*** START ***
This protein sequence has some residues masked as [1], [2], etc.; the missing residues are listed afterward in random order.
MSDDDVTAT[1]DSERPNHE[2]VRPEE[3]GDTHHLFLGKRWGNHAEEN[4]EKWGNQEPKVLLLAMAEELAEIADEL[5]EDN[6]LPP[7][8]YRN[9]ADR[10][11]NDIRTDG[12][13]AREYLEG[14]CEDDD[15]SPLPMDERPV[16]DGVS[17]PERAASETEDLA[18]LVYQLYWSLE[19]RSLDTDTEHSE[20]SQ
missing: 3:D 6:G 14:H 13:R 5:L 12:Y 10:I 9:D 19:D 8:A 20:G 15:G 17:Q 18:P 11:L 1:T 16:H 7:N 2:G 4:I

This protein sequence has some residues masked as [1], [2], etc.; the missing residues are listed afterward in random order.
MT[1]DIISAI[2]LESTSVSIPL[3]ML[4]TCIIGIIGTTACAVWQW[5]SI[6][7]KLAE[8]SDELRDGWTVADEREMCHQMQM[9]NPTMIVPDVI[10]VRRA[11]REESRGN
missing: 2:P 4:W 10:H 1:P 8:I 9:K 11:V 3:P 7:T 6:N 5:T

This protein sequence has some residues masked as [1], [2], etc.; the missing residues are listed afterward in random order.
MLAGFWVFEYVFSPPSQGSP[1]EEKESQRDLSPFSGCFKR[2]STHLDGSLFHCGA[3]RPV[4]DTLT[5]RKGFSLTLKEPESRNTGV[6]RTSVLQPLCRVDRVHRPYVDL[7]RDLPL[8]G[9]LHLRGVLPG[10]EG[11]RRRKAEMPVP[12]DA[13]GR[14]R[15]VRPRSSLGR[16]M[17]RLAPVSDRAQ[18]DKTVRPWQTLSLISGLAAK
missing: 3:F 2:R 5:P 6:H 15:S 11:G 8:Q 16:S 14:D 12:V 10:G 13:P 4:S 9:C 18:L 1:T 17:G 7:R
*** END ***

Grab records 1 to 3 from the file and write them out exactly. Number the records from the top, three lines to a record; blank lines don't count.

This protein sequence has some residues masked as [1], [2], etc.; the missing residues are listed afterward in random order.
MSDDDVTAT[1]DSERPNHE[2]VRPEE[3]GDTHHLFLGKRWGNHAEEN[4]EKWGNQEPKVLLLAMAEELAEIADEL[5]EDN[6]LPP[7][8]YRN[9]ADR[10][11]NDIRTDG[12][13]AREYLEG[14]CEDDD[15]SPLPMDERPV[16]DGVS[17]PERAASETEDLA[18]LVYQLYWSLE[19]RSLDTDTEHSE[20]SQ
missing: 3:D 6:G 14:H 13:R 5:L 12:Y 10:I 9:D 19:D 8:A 20:G 15:G 17:Q 18:P 11:L 1:T 16:H 7:N 2:G 4:I

This protein sequence has some residues masked as [1], [2], etc.; the missing residues are listed afterward in random order.
MT[1]DIISAI[2]LESTSVSIPL[3]ML[4]TCIIGIIGTTACAVWQW[5]SI[6][7]KLAE[8]SDELRDGWTVADEREMCHQMQM[9]NPTMIVPDVI[10]VRRA[11]REESRGN
missing: 2:P 4:W 10:H 1:P 8:I 9:K 11:V 3:P 7:T 6:N 5:T

This protein sequence has some residues masked as [1], [2], etc.; the missing residues are listed afterward in random order.
MLAGFWVFEYVFSPPSQGSP[1]EEKESQRDLSPFSGCFKR[2]STHLDGSLFHCGA[3]RPV[4]DTLT[5]RKGFSLTLKEPESRNTGV[6]RTSVLQPLCRVDRVHRPYVDL[7]RDLPL[8]G[9]LHLRGVLPG[10]EG[11]RRRKAEMPVP[12]DA[13]GR[14]R[15]VRPRSSLGR[16]M[17]RLAPVSDRAQ[18]DKTVRPWQTLSLISGLAAK
missing: 3:F 2:R 5:P 6:H 15:S 11:G 8:Q 16:S 14:D 12:V 10:G 13:P 4:S 9:C 18:L 1:T 17:G 7:R